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Closures in leu of pointers?

 
 
alex23
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      07-01-2013
On 30/06/2013 3:46 PM, Ian Kelly wrote:
> In general I agree, although when reading code I would definitely
> prefer if the locals were declared.


If you import the code into the interpreter as an adjunct to reading it
you can see the locals with:

>>> somefunc.func_code.co_varnames # 2.x
>>> somefunc.__code__.co_varnames # 3.x


> On a related note, I think that generator functions should in some way
> be explicitly marked as such in the declaration, rather than needing
> to scan the entire function body for a yield statement to determine
> whether it's a generator or not.


>>> inspect.isgenerator(somefunc)


However, a dedicated code reader built around the inspect module could
be a handy tool.

 
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Steven D'Aprano
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      07-01-2013
On Sat, 29 Jun 2013 23:46:12 -0600, Ian Kelly wrote:

> On a related note, I think that generator functions should in some way
> be explicitly marked as such in the declaration, rather than needing to
> scan the entire function body for a yield statement to determine whether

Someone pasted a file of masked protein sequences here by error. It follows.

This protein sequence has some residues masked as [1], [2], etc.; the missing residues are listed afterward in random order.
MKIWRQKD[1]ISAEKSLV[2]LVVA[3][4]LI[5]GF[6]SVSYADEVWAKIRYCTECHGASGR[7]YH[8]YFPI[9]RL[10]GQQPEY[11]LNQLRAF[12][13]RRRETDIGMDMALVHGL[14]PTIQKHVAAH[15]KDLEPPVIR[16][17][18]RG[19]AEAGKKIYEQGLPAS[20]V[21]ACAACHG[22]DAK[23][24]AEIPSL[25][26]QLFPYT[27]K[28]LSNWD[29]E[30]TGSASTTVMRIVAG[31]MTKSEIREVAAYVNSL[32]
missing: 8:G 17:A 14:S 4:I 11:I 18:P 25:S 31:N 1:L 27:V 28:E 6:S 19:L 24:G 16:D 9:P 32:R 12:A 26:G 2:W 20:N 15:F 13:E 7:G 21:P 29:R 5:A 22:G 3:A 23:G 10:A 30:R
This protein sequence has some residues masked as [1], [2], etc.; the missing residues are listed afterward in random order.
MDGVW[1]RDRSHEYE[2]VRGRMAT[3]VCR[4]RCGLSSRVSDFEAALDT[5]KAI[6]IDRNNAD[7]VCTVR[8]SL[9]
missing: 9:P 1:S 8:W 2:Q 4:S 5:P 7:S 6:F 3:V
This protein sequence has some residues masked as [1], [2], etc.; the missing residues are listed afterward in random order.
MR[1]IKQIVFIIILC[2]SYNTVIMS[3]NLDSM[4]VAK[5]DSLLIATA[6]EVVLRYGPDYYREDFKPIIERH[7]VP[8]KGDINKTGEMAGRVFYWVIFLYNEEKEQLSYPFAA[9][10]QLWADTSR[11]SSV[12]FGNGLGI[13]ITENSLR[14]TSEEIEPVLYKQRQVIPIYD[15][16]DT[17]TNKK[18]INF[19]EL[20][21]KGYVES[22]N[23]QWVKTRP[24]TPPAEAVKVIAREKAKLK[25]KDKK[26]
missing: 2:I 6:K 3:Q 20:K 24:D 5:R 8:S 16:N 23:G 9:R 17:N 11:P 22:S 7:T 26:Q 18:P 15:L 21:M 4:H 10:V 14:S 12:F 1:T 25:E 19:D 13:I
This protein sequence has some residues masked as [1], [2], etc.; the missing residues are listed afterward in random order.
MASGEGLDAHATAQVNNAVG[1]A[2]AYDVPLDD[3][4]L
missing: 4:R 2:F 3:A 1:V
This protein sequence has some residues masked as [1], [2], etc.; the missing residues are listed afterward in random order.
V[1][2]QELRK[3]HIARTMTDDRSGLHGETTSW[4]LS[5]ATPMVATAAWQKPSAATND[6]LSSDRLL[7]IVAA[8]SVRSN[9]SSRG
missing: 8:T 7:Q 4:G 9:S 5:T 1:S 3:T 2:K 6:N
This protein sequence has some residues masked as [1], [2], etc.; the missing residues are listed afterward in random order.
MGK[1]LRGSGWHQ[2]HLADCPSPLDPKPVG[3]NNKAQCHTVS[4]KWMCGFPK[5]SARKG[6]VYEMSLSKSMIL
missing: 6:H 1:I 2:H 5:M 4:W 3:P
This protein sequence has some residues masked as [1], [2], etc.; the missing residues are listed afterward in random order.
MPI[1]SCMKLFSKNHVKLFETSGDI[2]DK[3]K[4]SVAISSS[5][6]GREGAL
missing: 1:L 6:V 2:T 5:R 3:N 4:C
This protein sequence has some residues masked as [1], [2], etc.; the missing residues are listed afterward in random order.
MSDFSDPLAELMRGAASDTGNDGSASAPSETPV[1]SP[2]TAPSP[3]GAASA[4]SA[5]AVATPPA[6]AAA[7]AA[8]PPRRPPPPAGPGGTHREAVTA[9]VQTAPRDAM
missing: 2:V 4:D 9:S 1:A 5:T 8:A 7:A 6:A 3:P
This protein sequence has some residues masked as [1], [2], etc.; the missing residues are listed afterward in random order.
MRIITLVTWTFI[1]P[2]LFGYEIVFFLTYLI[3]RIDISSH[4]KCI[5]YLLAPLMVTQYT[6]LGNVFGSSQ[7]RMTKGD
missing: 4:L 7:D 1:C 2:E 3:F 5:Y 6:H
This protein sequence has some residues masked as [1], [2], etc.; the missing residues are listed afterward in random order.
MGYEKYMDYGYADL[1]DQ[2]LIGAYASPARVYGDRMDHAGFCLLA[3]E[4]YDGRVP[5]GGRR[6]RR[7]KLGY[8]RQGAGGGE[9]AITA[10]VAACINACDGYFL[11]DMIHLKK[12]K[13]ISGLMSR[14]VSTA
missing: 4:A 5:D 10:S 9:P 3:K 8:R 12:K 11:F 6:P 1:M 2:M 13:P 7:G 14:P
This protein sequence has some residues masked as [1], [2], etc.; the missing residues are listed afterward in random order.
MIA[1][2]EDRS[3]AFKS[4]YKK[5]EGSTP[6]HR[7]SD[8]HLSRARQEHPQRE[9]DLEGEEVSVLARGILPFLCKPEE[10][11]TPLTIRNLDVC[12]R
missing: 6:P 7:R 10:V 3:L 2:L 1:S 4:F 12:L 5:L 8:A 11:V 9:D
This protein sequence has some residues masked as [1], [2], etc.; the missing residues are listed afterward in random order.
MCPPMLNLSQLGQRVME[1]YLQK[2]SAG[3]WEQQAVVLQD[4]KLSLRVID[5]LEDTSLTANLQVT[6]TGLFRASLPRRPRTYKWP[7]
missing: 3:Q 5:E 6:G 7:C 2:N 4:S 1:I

> it's a generator or not.


That was considered when generators were introduced in Python 2.2.
Guido's rationale for preferring to keep "def" for both generator
functions and normal functions is given in the PEP:


Issue: Introduce another new keyword (say, "gen" or "generator") in
place of "def", or otherwise alter the syntax, to distinguish
generator-functions from non-generator functions.

Con: In practice (how you think about them), generators *are*
functions, but with the twist that they're resumable. The mechanics
of how they're set up is a comparatively minor technical issue, and
introducing a new keyword would unhelpfully overemphasize the
mechanics of how generators get started (a vital but tiny part of a
generator's life).

Pro: In reality (how you think about them), generator-functions are
actually factory functions that produce generator-iterators as if by
magic. In this respect they're radically different from non-generator
functions, acting more like a constructor than a function, so reusing
"def" is at best confusing. A "yield" statement buried in the body is
not enough warning that the semantics are so different.

BDFL: "def" it stays. No argument on either side is totally
convincing, so I have consulted my language designer's intuition. It
tells me that the syntax proposed in the PEP is exactly right - not
too hot, not too cold. But, like the Oracle at Delphi in Greek
mythology, it doesn't tell me why, so I don't have a rebuttal for the
arguments against the PEP syntax. The best I can come up with (apart
from agreeing with the rebuttals ... already made) is "FUD". If this
had been part of the language from day one, I very much doubt it
would have made Andrew Kuchling's "Python Warts" page.


http://www.python.org/dev/peps/pep-0255/


5+ versions later, I think that Guido has been shown to be correct. Even
if you believe that generator functions would have been better with
different syntax, there is no evidence that re-using def is actively
harmful.



--
Steven
 
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